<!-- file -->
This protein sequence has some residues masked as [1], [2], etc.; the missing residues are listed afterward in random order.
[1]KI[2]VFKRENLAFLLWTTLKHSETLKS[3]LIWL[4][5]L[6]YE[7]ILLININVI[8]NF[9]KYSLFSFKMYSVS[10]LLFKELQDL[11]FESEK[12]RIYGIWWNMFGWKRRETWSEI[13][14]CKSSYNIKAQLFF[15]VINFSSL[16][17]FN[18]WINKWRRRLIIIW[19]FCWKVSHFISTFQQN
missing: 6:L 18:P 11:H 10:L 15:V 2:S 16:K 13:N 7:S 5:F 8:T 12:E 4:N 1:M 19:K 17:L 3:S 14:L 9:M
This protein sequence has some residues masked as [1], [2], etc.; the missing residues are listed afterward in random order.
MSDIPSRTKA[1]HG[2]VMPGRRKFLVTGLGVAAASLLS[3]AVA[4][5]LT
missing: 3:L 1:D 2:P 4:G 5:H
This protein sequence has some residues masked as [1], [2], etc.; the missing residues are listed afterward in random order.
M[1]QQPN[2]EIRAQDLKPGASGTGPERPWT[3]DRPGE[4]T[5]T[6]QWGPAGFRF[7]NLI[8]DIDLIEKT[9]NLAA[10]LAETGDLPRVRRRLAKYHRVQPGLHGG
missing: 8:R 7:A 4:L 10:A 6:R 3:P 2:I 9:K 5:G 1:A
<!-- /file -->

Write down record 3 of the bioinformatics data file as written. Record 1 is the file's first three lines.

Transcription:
This protein sequence has some residues masked as [1], [2], etc.; the missing residues are listed afterward in random order.
M[1]QQPN[2]EIRAQDLKPGASGTGPERPWT[3]DRPGE[4]T[5]T[6]QWGPAGFRF[7]NLI[8]DIDLIEKT[9]NLAA[10]LAETGDLPRVRRRLAKYHRVQPGLHGG
missing: 8:R 7:A 4:L 10:A 6:R 3:P 2:I 9:K 5:G 1:A